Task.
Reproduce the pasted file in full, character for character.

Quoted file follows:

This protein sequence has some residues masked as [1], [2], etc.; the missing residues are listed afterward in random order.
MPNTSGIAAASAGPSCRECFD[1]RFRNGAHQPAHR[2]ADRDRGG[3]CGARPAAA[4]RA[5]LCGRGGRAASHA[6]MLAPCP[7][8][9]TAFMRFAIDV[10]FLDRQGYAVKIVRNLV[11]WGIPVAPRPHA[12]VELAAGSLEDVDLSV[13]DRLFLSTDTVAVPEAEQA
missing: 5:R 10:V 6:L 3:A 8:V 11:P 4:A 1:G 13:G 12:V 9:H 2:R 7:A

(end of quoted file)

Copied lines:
This protein sequence has some residues masked as [1], [2], etc.; the missing residues are listed afterward in random order.
MPNTSGIAAASAGPSCRECFD[1]RFRNGAHQPAHR[2]ADRDRGG[3]CGARPAAA[4]RA[5]LCGRGGRAASHA[6]MLAPCP[7][8][9]TAFMRFAIDV[10]FLDRQGYAVKIVRNLV[11]WGIPVAPRPHA[12]VELAAGSLEDVDLSV[13]DRLFLSTDTVAVPEAEQA
missing: 5:R 10:V 6:L 3:A 8:V 11:P 4:A 1:G 13:G 12:V 9:H 2:R 7:A